Urbanisation is a sign of a nation’s prosperity and progress. No country in the world has ever achieved sustained economic growth or rapid social development without urbanisation. In the Asian continent, the phenomenon of urbanisation is particularly striking. Globally, in 1800, only 2% of the world’s population was urbanised. By 1950, 30% of the world population was urban. And the World Urbanization Prospects (UN) has said that by 2020, 55% Asia’s population will live in urban areas, underlining unprecedented urbanization across Asia in the days to come. The graph shows how urban population in Asia has increased since 1950. However, urbanisation has brought with it the huge challenge of making cities ‘liveable’ - by providing adequate infrastructure facilities, water supply provision, sanitation, heath care and housing. Compounding such problems are growing issues of climate change, which may threaten the sustainability of water use in urban centres by reducing water availability and quality from surface and groundwater sources, while water demand for household and industrial use may simultaneously increase as temperatures rise. There is also an inequitable distribution of health threats within urban areas. Families with the lowest incomes are most at risk of their children being malnourished and dying early, and are also disadvantaged in terms of their living conditions, such as access to piped water. Importantly, these inequities exist along a social gradient, also affecting middle-class city dwellers to at least some extent. The Asian experience while being positive is less than adequate. In the 2000-2010 decade, a huge population in the region moved out from slum conditions. China and India together upgraded about 125 million people from slums. But, the rapid pace of urbanisation will actually increase the absolute number of slum dwellers. Cleary, much more needs to be done.
With 100% urbanites, Singapore is the most urbanised among countries. In the last three decades, Singapore’s population has nearly doubled to more than five million. Today the question is not whether the country can house six million people, but how it can do so without sacrificing the quality of life. Dense cities can cause strain on urban housing, transport and welfare, while fuelling pollution. The Japan story is somewhat similar to Singapore with 91% of its population living in urban areas. In South Korea and Malaysia, urban population has drastically grown. In China, people living in towns and cities have outnumbered those in the countryside, making it a predominantly urban nation for the first time in its history. While the Chinese government has been clearly pursuing a policy of accelerating urbanisation to absorb surplus labour from rural areas into more productive urban systems, it is not easy to portray the urbanisation pattern given China’s size. The Indian trend has largely mirrored the East and South East Asian strategy - that of dispersed development. Urban concentration was frowned upon and discouraged. Despite having a long coastline, there was no attempt to concentrate economic activity in the coastal areas. Growth in the old urban centres of Calcutta, Madras and Bombay (now Kolkata, Chennai and Mumbai) slowed down in the 1980s while from the 1990s, inland cities such as Bangalore, Hyderabad and Delhi prospered. Broadly speaking, the evolving phenomenon of urban agglomeration could bring more and more people to urban areas in search of jobs and better life.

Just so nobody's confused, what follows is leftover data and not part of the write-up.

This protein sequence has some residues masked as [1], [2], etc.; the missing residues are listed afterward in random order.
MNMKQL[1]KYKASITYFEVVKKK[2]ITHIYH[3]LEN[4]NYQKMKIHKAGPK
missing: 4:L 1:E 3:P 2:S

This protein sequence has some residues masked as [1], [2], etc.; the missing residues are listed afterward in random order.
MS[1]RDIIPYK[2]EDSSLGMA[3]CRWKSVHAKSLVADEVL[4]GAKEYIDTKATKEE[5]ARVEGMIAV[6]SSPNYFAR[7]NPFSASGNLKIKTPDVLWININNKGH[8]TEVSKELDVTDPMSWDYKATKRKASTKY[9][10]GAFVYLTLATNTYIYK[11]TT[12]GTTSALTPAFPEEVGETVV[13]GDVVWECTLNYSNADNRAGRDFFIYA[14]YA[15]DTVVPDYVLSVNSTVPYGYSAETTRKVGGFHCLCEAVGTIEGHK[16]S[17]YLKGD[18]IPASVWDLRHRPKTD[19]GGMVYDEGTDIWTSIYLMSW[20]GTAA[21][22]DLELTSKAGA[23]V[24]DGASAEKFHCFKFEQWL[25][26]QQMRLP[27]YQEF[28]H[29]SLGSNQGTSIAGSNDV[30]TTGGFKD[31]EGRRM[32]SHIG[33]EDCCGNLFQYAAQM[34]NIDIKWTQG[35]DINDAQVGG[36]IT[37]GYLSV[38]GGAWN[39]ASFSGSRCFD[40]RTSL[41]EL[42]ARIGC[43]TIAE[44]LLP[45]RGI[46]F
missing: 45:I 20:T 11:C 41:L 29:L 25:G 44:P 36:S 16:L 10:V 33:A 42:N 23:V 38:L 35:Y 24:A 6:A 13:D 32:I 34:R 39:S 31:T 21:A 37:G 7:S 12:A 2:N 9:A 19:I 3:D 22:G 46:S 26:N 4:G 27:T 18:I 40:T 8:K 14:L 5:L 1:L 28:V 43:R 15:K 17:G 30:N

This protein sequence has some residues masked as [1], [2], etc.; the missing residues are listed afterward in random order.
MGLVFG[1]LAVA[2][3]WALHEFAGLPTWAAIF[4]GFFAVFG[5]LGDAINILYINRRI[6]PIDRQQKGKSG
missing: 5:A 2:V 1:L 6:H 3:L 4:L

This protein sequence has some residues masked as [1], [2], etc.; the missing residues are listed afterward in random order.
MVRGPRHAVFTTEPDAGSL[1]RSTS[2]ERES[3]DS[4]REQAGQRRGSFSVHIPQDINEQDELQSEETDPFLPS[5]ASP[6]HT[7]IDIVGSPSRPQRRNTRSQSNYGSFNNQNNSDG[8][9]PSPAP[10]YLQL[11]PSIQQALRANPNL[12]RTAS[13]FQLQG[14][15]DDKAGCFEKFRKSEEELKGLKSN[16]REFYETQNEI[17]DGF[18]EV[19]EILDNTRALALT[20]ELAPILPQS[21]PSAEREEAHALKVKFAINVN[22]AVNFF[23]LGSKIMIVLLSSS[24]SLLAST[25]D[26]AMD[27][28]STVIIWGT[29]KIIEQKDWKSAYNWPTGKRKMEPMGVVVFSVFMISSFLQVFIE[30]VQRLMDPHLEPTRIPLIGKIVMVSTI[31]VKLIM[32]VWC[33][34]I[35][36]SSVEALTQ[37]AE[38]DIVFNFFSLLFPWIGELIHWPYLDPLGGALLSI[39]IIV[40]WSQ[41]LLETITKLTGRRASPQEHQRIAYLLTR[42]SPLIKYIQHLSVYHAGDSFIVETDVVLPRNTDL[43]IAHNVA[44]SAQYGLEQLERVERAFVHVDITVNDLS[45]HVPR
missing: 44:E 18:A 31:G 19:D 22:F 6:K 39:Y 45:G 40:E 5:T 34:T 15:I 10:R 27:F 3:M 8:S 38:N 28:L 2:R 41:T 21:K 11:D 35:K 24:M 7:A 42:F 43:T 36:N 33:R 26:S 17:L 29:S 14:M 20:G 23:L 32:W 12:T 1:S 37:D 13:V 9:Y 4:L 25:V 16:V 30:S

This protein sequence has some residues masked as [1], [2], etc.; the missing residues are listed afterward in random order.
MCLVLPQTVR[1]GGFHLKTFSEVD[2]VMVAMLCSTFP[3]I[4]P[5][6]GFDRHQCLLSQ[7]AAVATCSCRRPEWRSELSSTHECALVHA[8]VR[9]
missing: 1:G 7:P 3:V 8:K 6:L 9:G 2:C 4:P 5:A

Over the next four decades, Asia will experience a marked increase in their urban populations and by mid-century most of the urban population of the world will be concentrated in Asia. While changing human geography beyond recognition, it has also resulted in significant changes in the complexion of development aims and processes. A World Health Organisation study has said that in many places in Asia, cities will merge together to create urban settlements on a scale never seen before. “These new configurations will take the form of mega-regions, urban corridors and city-regions. For example, it is estimated that Japan’s Tokyo Nagoya-Osaka-Kyoto-Kobe mega-region will have a population of 60 million by 2015. The city region of Bangkok in Thailand will expand another 200 km from its current centre by 2020.” While China, India, Indonesia, Bangladesh and Pakistan would be the major contributors to Asia’s increasing urban population, an urban sprawl would also be created that will give rise to unforeseen problems as well as opportunities. Unplanned expansion of urban centres will create a threat to health and quality of life. Today only a small proportion of Asia’s urban population lives amid abundance which could cause social disorder, severe class conflicts, crimes and extreme economic inequalities. In the last decade, absolute number of slum dwellers in Asia has actually increased from about 777 to 827 million in 2010 due to rapid urbanisation. The UN estimates that, by 2020, 14 of the world’s 25 mega cities will be in Asia and the Pacific. The mega cities where people already live in densely populated areas will face more pressure on key issues related to health, growth, jobs and urbanisation.